Balch ei fugunawr ban nafawr ei lef
Ym Mhorth oer y Merthyron – y merthyr
– Alan Llwyd (born 1948)
- (poetry) A short Welsh or Cornish poem of a variable structure, with each line using quantitative metre and cynghanedd (a repeating pattern of consonants and accent), and different lines being arranged in standardized patterns of rhyme and half rhyme.
1892, F[rancis] T[urner] Palgrave, “Henry Vaughan of Scethrog, 1622–1695: Some Notes on His Life and Characteristics as a Poet of Welsh Descent”, in Egerton Phillimore, editor, Y Cymmrodor: The Magazine of the Honourable Society of Cymmrodorion, volume XI, London: Printed for the Society [Honourable Society of Cymmrodorion] by Gilbert & Rivington, Limited, St. John's House, Clerkenwell, London, E.C., page 222:
- The concluding Englyn has written below it, in a very bad and quite different hand, "Dauid (or Daniel?) Davies," but whether this name is that of the supposed author of the Englynion, or that of one of the owners of the MS., we cannot say.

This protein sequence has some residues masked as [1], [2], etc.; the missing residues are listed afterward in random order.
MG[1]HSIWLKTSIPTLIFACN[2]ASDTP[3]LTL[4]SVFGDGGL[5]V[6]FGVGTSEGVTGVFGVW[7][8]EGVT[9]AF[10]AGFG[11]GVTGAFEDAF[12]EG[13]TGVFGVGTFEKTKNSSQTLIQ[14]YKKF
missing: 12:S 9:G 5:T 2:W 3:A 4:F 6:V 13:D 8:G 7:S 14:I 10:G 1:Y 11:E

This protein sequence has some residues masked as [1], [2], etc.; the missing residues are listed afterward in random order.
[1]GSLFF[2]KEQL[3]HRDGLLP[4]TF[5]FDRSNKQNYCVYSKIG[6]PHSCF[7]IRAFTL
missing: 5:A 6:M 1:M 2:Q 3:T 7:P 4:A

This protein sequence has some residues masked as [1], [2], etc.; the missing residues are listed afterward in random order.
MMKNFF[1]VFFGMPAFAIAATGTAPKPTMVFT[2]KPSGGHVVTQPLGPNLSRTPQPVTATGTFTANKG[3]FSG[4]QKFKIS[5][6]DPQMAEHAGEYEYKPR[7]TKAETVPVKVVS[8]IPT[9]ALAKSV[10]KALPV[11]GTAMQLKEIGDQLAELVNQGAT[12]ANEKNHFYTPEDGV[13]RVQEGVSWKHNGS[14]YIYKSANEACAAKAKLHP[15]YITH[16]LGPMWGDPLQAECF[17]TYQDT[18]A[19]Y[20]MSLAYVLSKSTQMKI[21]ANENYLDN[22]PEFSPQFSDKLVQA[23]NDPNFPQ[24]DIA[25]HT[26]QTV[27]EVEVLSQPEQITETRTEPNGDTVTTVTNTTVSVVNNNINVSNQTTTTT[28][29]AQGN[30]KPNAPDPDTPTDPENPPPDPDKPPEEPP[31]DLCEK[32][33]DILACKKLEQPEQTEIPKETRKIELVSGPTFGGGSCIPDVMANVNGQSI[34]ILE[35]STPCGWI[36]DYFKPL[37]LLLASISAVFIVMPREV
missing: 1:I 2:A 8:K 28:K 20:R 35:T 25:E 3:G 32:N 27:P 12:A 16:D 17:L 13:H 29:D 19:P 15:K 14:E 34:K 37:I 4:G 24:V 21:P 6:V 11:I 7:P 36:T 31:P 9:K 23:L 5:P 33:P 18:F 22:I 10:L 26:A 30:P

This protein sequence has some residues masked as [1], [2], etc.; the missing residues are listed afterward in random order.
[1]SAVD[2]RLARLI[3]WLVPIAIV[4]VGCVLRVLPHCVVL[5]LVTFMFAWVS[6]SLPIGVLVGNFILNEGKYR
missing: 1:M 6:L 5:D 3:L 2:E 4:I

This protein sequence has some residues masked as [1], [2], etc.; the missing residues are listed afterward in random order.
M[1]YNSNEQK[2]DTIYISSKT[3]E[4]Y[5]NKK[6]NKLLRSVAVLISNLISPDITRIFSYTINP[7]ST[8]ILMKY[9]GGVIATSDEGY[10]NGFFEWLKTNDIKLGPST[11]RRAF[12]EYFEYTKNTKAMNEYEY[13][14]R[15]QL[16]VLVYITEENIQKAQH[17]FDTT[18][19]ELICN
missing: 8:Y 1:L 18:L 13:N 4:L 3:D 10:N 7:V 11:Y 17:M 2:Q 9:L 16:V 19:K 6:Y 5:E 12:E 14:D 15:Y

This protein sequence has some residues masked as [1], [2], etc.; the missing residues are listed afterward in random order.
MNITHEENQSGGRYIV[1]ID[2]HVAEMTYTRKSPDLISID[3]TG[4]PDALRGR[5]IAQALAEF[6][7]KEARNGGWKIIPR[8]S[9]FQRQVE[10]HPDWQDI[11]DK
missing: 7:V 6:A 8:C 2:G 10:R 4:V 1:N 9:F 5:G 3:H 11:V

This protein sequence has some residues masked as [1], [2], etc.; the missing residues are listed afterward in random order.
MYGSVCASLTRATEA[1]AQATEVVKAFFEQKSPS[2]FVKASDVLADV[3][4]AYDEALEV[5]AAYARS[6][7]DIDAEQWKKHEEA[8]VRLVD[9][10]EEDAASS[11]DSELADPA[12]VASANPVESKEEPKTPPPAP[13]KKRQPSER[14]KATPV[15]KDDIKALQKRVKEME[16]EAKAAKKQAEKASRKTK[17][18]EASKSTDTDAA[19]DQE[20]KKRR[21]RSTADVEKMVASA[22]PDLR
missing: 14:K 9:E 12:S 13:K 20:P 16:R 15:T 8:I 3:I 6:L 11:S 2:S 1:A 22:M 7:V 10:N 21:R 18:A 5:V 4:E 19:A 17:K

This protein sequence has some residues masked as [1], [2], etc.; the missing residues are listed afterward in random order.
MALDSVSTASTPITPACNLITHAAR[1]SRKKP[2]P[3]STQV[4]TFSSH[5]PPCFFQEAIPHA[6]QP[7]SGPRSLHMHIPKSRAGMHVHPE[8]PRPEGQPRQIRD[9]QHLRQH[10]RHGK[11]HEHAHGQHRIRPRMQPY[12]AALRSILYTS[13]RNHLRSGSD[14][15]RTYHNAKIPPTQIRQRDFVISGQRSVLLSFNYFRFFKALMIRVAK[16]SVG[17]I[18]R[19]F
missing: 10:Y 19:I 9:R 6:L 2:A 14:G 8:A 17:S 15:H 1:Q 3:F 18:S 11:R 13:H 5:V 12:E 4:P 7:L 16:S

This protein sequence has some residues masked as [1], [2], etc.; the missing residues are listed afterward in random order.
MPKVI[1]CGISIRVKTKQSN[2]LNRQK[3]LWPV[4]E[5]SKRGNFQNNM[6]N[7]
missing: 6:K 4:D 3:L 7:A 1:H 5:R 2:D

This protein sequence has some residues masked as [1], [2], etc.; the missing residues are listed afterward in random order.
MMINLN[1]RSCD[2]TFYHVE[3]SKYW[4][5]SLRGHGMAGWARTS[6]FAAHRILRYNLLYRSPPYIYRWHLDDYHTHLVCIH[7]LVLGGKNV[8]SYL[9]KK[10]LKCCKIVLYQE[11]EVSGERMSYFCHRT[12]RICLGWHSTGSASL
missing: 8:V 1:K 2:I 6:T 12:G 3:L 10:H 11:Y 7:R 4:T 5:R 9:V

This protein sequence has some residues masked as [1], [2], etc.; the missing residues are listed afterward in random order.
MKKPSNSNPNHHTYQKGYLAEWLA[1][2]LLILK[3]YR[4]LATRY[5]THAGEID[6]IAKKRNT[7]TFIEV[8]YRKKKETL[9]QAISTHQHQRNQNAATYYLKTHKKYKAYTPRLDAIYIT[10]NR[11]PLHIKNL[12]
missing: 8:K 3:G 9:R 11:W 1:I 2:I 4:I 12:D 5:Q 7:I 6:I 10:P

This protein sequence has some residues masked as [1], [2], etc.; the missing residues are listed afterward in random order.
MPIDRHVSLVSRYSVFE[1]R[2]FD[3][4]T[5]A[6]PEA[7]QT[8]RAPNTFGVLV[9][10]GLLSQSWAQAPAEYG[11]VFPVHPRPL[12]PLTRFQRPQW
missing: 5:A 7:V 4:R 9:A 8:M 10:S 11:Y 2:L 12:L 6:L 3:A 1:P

- 1922 February 2, James Joyce, Ulysses: A Novel, Paris: Shakespeare and Company; Sylvia Beach, OCLC 560090630; republished London: Published for the Egoist Press, London by John Rodker, Paris, October 1922, OCLC 2297483, page 299:
- The metrical system of the canine original, which recalls the intricate alliterative and isosyllabic rules of the Welsh englyn, is infinitely more complicated but we believe our readers will agree that the spirit has been well caught.
1993, Sarah Lynn Higley, Between Languages: The Uncooperative Text in Early Welsh and Old English Nature Poetry, University Park, Pa.: Pennsylvania State University Press, ISBN 978-0-271-00876-9:
- The englyn as we know it in Canu Llywarch Hen and Elegy on Cynddylan is characterized by three lines with end rhyme.